By Jennifer Hawkins, President and Executive Director
Rhode Island’s eviction moratorium is set to expire on July 1. As a community development landlord, ONE Neighborhood Builders (ONE|NB) owns more than 375 rental apartments and is responsible for maintaining these properties to a superior standard. We are committed to eliminating obstacles to health equity among the roughly 15,000 neighbors who live within our Central Providence Health Equity Zone (CP-HEZ)—and recognize that stable and affordable housing is paramount.
As a landlord and as a community-builder, ONE|NB works to prevent evictions due to non-payment of rent—both with our own properties and in the broader Central Providence community. We do not always succeed, but we have had success and will not stop supporting our tenants and neighbors. New policies and approaches are needed to help prevent non-payment evictions and, ultimately, to prevent homelessness and the disruptive impact on families of sudden and frequent moving.
Though we are committed to supporting Providence renters, we are not experts on this issue by a long shot! Other organizations-the RI Center for Justice y Direct Action for Rights and Equality, for example—have been working on this issue, and we have far more to learn from them.
However, we would like to offer some suggestions to consider to move the dialogue forward:
- Fund a court–navigator program, as has been done in Brooklyn Housing Court. These non-lawyers cannot argue cases, but they are trained to help tenants fill out paperwork and understand proceedings. Unrepresented tenants are far more often evicted.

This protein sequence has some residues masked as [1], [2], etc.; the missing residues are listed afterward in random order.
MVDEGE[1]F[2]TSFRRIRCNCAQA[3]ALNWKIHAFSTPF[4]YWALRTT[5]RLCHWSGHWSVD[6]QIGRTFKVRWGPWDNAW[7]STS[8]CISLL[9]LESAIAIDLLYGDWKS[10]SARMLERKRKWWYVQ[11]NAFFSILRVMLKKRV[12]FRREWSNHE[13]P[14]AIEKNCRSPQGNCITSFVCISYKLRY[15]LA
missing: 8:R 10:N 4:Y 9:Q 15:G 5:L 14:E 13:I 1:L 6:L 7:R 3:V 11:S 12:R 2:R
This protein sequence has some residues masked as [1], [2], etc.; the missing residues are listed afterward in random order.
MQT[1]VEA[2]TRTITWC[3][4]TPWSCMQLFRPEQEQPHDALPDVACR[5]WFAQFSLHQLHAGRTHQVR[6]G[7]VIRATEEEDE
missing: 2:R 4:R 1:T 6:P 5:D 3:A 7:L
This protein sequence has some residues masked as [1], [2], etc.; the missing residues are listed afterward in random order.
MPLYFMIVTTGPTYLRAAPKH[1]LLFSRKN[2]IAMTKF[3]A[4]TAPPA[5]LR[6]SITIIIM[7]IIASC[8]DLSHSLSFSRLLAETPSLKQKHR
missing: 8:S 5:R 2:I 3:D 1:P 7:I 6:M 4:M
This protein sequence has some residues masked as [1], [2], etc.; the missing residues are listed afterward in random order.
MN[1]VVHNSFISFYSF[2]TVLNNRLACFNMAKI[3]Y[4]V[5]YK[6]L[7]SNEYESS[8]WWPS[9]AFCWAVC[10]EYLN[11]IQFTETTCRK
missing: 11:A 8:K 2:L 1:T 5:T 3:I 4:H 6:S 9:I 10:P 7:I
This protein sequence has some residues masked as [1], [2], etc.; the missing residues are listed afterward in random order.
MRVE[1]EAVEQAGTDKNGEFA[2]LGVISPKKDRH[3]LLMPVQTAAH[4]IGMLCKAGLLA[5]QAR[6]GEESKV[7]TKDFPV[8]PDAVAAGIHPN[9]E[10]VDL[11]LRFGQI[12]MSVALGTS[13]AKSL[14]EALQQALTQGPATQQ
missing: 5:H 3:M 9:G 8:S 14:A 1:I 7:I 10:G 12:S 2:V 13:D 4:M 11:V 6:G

- Support “mom & pop” landlords who may want to pursue mediation rather than housing court but are unfamiliar with the process. Mediation may involve entering into an in-house repayment plan. While such a plan is not court-stipulated, depending on the circumstances, an in-house plan can be a highly effective alternative to costly and adversarial court proceedings.
- Prevent de-facto evictions whereen residents “skip-out” instead of waiting to be formally evicted or honoring their repayment plan. A possible intervention to explore is a matched rental–assistance intervention: for every $1 a tenant contributes towards a repayment plan, a rental–assistance fund matches $2. This approach incentivizes tenants to make good on their repayment plans and increases the chance of landlords being fully repaid.
- Support landlords who manage their properties to quality standard: only those who satisfy all building codes or agree to submit an action plan to correct all code violations within a reasonable timeline are entitled to benefit from alquilar–relief funds.
- Support landlords who offer at least six-month leases. Only those who offer this minimum lease or agree to modify existing lease arrangements are entitled to benefit from alquilar–relief funds.
- Encourage “resident services” and other eviction-prevention strategies and allow associated expenses to be a permissible operating expense for asequible–housing development projects that are funded by federal sources.
- Increase Rhode Island’s minimum wage to $15 per hour.